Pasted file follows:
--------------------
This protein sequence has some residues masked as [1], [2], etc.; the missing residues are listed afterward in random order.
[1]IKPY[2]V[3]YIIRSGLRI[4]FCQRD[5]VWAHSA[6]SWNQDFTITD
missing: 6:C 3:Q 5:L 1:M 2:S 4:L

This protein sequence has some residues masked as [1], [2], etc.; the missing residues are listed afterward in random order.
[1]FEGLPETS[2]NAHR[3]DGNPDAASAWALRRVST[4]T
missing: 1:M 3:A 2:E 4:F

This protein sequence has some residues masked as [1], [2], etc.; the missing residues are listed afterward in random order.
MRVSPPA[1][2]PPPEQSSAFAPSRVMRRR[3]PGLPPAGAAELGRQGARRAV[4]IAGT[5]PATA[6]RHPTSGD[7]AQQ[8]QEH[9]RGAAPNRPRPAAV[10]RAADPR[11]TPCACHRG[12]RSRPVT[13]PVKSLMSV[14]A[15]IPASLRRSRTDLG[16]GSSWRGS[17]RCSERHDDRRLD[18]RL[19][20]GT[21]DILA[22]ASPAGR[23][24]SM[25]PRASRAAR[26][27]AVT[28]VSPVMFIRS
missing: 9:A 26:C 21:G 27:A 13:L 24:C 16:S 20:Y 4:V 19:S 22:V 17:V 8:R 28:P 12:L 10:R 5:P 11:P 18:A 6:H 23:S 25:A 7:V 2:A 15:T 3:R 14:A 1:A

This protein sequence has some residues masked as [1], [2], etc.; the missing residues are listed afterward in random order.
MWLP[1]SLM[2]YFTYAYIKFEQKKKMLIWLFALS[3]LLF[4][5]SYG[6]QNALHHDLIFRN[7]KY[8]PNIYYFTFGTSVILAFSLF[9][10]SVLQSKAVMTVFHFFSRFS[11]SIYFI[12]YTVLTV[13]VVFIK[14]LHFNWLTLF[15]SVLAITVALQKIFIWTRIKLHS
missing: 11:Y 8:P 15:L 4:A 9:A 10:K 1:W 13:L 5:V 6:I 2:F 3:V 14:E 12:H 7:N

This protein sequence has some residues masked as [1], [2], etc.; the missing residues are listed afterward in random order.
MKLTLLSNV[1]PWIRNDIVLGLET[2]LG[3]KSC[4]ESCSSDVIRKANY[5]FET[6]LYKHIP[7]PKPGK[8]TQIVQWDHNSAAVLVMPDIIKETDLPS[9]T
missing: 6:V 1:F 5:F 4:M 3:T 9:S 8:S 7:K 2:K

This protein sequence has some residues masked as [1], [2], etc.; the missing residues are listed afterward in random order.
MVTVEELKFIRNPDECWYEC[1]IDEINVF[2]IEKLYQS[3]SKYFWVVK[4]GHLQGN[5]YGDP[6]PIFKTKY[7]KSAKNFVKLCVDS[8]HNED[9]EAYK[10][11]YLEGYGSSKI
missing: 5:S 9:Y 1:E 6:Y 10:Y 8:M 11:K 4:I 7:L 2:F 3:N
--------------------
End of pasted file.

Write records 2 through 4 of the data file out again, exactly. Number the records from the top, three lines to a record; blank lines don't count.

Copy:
This protein sequence has some residues masked as [1], [2], etc.; the missing residues are listed afterward in random order.
[1]FEGLPETS[2]NAHR[3]DGNPDAASAWALRRVST[4]T
missing: 1:M 3:A 2:E 4:F

This protein sequence has some residues masked as [1], [2], etc.; the missing residues are listed afterward in random order.
MRVSPPA[1][2]PPPEQSSAFAPSRVMRRR[3]PGLPPAGAAELGRQGARRAV[4]IAGT[5]PATA[6]RHPTSGD[7]AQQ[8]QEH[9]RGAAPNRPRPAAV[10]RAADPR[11]TPCACHRG[12]RSRPVT[13]PVKSLMSV[14]A[15]IPASLRRSRTDLG[16]GSSWRGS[17]RCSERHDDRRLD[18]RL[19][20]GT[21]DILA[22]ASPAGR[23][24]SM[25]PRASRAAR[26][27]AVT[28]VSPVMFIRS
missing: 9:A 26:C 21:G 27:A 13:L 24:C 16:S 20:Y 4:V 19:S 22:V 17:V 8:R 28:P 12:L 10:R 5:P 11:P 18:A 6:H 23:S 25:A 7:V 2:A 15:T 3:R 14:A 1:A

This protein sequence has some residues masked as [1], [2], etc.; the missing residues are listed afterward in random order.
MWLP[1]SLM[2]YFTYAYIKFEQKKKMLIWLFALS[3]LLF[4][5]SYG[6]QNALHHDLIFRN[7]KY[8]PNIYYFTFGTSVILAFSLF[9][10]SVLQSKAVMTVFHFFSRFS[11]SIYFI[12]YTVLTV[13]VVFIK[14]LHFNWLTLF[15]SVLAITVALQKIFIWTRIKLHS
missing: 11:Y 8:P 15:L 4:A 9:A 10:K 1:W 13:L 5:V 6:I 2:F 3:V 14:E 12:H 7:N